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White Dragon

Xexyz's page

Pathfinder Card Game Subscriber. 741 posts. No reviews. No lists. No wishlists.


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For both adventure paths, once you start deck 3 you remove any banished basic banes from the game. You have the option of doing the same with boons. Once you start deck 5, you do the same for cards with the elite trait.

My group pretty much removes all basic boons except for the following:

1. Cure spell. We keep this around because it's always useful to pick up during a scenario.

2. Easy to pick up allies that give an explore. Keeping these around helps get through location decks faster.

3. Potion of Glibness. In our S&S game, this item has come in handy too many times for us to remove it from the game.

So far we haven't had to make a decision on Masterwork Tools, but I think we may end up holding on to this card as well.


Pathfinder Card Game Subscriber

So I just did a basic comparison of the locations in RotR vs. S&S. The ratio of boons to banes in RotR locations is 52.55%/47.45%. For S&S locations (through deck 4) it's 51.25% boons and 48.75% banes.

I plan to do a more detailed analysis that breaks the scenarios down by the locations you actually use, since that will give a more exact answer - if you're seeing the Fog Bank three times as much as the Holy Isle, that's going to skew the ratios.


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Theryon Stormrune wrote:
Well, are you planning on mixing your adventure with established characters and then allowing them to play in the Adventure Path again? The other question is if you are making this for the group's established characters (obviously of a certain advancement), are you designing the adventure for that level or for base characters?

Yes, they would be adventures that established characters already on an Adventure Path would be able to participate in. I'd be designing the adventure for the level appropriate to the characters' advancement.

Thought of another possible reward - a card/skill/power feat respec.


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Frencois wrote:

Altogether, you'll make the game a little harder because you will have much more basic/elite boons in the game with no additional chances to get rid of them when reaching higher scenarios, thus deluting the chance to get the good hiugh level boons.

This is another reason I added three decks to my game; my group ends up replaying through the scenarios several times as since not everyone in the group can make each session (we have seven regulars and a couple of occasional players). It would get boring replaying scenarios if you got everything you wanted from only a couple of playthroughs.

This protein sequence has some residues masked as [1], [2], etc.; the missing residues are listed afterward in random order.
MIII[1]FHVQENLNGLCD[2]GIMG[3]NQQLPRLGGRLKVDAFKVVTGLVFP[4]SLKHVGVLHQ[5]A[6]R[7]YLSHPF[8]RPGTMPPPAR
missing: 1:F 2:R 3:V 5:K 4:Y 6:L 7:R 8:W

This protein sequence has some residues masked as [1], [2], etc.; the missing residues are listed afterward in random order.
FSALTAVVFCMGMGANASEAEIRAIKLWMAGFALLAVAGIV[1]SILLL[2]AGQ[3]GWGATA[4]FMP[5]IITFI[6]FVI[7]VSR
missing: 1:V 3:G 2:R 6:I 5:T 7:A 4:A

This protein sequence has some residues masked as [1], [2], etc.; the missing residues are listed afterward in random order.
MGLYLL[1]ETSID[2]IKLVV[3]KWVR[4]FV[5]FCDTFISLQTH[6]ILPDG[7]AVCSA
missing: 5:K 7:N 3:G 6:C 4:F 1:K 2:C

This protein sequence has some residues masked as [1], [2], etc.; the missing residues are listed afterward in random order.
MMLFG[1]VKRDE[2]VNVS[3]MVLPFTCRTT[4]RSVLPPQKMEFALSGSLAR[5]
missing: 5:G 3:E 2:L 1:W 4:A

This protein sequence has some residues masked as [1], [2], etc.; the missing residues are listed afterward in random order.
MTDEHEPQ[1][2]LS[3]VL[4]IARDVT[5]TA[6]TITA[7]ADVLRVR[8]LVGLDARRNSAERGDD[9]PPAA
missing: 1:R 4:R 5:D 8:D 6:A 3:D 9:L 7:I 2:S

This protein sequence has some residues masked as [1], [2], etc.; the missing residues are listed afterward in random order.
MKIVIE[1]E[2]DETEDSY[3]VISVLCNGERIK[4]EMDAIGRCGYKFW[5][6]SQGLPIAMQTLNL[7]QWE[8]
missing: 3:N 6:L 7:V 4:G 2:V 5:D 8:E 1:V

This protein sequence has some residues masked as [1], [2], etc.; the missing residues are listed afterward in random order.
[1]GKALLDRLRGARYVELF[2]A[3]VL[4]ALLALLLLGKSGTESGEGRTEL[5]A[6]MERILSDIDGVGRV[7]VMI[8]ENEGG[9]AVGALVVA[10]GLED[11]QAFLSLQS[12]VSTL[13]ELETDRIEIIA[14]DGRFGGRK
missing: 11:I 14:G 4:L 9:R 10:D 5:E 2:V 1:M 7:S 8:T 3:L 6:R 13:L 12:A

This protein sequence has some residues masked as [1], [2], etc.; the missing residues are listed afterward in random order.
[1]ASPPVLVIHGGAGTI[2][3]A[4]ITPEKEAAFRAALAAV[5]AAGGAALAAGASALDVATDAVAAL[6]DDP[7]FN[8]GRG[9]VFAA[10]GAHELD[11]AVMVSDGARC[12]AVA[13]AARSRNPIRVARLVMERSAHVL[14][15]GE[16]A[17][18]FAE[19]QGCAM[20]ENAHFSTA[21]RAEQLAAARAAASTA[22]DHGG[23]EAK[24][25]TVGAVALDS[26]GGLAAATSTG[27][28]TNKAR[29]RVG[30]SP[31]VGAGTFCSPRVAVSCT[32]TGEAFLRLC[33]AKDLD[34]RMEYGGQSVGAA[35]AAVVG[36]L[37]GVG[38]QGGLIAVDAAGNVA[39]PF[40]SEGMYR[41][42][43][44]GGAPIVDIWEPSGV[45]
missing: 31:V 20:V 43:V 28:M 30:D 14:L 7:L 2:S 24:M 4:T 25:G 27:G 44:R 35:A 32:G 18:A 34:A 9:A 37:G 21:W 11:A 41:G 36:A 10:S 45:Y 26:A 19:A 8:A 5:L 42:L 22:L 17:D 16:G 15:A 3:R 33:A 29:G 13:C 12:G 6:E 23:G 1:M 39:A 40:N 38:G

Pathfinder Card Game Subscriber

Speaking of potentially missing cards, I only received 6 copies of the henchman Blink Spider, when the scenario it's used in will require 7 copies if you play with six players.


Pathfinder Card Game Subscriber
Mike Selinker wrote:
Adventures need a set of scenarios, usually at least 3. We recommend that you specify an order, or it can be hard to keep track of which ones have been completed. Pick a reward that is on the level of “a card feat” or “a skill feat.”

I kind of want to make adventures for my group's established characters, but obviously I can't award a card or skill feat without the characters becoming too powerful. So I'm thinking of something along the lines of "name a boon other than loot, then draw 3 random non-basic cards of that type from the box and pick one to keep, banish the others."

Anyone have any thoughts or ideas?


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Hawkmoon269 wrote:

Shuffle them up and choose.

Mike's comment on this.

Thanks!


Pathfinder Card Game Subscriber

My group added 3 class decks each to RotRL and S&S based on the characters people were playing (So the Wizard class deck sits in its box unused).

What I really wish existed was a bane deck with new banes that I could add to the box, but that's just whishful thinking...


Pathfinder Card Game Subscriber
zeroth_hour wrote:
The FAQ states: wrote: